martes, 17 de abril de 2012

Proposed Canadian Transfer Pricing Amendments

The March 29, 2012, Canadian fiscal budget contained transfer pricing-related amendments to the Income Tax Act. Previously, transfer pricing adjustments made by the Canada Revenue Agency (“CRA”) resulted in a constructive or deemed dividend as a result of the benefit conferred to the non-resident parent company by its Canadian subsidiary company. That is, when a Canadian subsidiary receives an income or capital transfer pricing adjustment, the CRA “deems” the non-resident parent to have received a dividend equal to the amount of this primary adjustment. The deemed dividend, or secondary adjustment, is subject to withholding tax of 25 percent. Tax treaties typically reduce this withholding tax rate (e.g., the Canada-US tax treaty reduces the rate to 5 percent). The budget proposes to treat the benefit from the primary adjustment as a deemed dividend irrespective of whether the non-resident is a shareholder of the Canadian corporation.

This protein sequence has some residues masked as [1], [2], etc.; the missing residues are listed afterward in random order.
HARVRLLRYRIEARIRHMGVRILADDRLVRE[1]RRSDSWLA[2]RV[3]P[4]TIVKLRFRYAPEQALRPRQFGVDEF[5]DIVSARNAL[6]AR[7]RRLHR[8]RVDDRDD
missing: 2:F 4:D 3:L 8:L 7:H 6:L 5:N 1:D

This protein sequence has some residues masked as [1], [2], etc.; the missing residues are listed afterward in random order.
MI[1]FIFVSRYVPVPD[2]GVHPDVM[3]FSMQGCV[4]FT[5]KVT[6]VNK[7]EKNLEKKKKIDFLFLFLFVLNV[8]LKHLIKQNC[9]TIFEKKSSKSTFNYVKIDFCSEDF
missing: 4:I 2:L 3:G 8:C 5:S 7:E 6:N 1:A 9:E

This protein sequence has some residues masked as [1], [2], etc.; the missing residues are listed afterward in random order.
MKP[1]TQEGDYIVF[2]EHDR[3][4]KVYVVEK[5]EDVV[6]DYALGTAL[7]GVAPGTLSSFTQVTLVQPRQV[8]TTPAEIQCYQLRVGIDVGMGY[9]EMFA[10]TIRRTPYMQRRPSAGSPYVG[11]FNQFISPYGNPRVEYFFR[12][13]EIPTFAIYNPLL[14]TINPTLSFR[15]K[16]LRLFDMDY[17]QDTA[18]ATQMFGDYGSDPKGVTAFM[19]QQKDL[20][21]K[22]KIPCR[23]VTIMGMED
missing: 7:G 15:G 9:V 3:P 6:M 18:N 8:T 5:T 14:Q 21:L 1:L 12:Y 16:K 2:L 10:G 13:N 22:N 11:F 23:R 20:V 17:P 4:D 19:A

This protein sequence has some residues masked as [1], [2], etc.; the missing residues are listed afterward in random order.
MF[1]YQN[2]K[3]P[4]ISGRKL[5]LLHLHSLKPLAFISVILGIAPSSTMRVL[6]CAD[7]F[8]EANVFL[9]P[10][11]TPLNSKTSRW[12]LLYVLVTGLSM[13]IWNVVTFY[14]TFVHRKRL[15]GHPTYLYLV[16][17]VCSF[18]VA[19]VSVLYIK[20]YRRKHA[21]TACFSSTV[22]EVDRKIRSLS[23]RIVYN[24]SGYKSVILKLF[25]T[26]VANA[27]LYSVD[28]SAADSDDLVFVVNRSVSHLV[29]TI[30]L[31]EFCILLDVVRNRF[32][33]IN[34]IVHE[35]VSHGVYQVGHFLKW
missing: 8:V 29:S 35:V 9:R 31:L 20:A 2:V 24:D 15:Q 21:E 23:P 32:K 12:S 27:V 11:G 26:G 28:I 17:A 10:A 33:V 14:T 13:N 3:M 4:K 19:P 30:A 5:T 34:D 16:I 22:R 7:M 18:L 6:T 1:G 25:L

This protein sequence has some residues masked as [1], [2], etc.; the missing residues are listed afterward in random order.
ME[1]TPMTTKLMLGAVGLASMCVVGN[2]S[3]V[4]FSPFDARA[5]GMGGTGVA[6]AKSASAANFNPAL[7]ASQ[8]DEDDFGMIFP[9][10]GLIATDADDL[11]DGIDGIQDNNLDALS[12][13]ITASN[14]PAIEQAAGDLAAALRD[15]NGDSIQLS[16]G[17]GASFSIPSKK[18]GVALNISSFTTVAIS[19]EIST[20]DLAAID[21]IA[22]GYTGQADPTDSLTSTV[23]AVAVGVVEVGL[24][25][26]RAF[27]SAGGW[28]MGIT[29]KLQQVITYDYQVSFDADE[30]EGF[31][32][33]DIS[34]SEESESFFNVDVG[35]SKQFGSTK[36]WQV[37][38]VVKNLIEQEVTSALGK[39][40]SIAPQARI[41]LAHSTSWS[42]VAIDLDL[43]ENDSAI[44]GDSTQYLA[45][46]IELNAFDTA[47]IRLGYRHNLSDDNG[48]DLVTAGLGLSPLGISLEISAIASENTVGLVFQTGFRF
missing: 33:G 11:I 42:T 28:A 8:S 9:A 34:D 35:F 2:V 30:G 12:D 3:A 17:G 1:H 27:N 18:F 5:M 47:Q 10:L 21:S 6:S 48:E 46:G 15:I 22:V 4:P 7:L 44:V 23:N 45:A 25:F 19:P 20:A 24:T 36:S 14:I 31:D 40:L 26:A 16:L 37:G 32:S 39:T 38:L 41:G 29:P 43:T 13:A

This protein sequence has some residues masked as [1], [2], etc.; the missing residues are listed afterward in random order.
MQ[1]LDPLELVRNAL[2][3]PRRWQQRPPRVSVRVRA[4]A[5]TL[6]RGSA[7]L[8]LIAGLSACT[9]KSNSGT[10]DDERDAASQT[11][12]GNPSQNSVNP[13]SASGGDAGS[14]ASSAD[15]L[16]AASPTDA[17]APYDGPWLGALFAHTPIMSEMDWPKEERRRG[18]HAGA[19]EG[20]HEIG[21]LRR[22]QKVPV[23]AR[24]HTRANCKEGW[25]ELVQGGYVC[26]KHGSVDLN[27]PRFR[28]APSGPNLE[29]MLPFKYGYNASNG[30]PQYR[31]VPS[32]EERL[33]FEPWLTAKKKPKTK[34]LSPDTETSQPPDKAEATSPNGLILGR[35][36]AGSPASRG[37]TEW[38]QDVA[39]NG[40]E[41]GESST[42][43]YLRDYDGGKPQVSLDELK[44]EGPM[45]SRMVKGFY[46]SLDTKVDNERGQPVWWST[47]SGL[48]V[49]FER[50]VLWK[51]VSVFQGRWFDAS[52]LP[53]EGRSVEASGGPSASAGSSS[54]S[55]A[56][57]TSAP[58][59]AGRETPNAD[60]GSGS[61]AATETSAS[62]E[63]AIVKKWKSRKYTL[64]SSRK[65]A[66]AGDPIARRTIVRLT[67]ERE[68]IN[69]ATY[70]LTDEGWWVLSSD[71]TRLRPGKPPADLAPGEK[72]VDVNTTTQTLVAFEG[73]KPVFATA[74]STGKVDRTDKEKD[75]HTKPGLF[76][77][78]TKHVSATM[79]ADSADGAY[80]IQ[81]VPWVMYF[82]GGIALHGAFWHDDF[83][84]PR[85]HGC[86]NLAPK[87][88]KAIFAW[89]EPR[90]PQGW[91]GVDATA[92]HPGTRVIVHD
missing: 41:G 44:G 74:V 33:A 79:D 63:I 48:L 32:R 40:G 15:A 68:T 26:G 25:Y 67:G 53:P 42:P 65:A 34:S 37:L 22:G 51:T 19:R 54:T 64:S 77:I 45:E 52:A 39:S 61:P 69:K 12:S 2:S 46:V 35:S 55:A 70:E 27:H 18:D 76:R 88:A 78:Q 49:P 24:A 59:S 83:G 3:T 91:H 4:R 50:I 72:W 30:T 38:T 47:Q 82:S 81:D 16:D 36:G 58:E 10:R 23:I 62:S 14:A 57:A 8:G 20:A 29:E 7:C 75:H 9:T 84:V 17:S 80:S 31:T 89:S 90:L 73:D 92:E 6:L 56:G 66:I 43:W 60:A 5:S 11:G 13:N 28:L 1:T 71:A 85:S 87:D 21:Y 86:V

Previously, under certain conditions, an administrative practice of the CRA allowed the elimination of the deemed dividend if the amount of the primary adjustment was repatriated to the Canadian Corporation. The budget proposes to codify this administrative practice into legislation. These proposals will apply to transactions that occur on or after March 29, 2012.

In addition, thin capitalization rules would be amended under the new fiscal budget. These rules address the deductibility of interest payments a Canadian resident pays to certain non-residents for debts owing that exceed twice the amount of the corporation’s equity. The budget proposes to reduce the debt-to-equity ratio from 2-to-1 to 1.5-to-1. This change would apply to corporate taxation years that begin after 2012.

Source: Ceteris Transfer Pricing Times Volume IX, Issue 4‏

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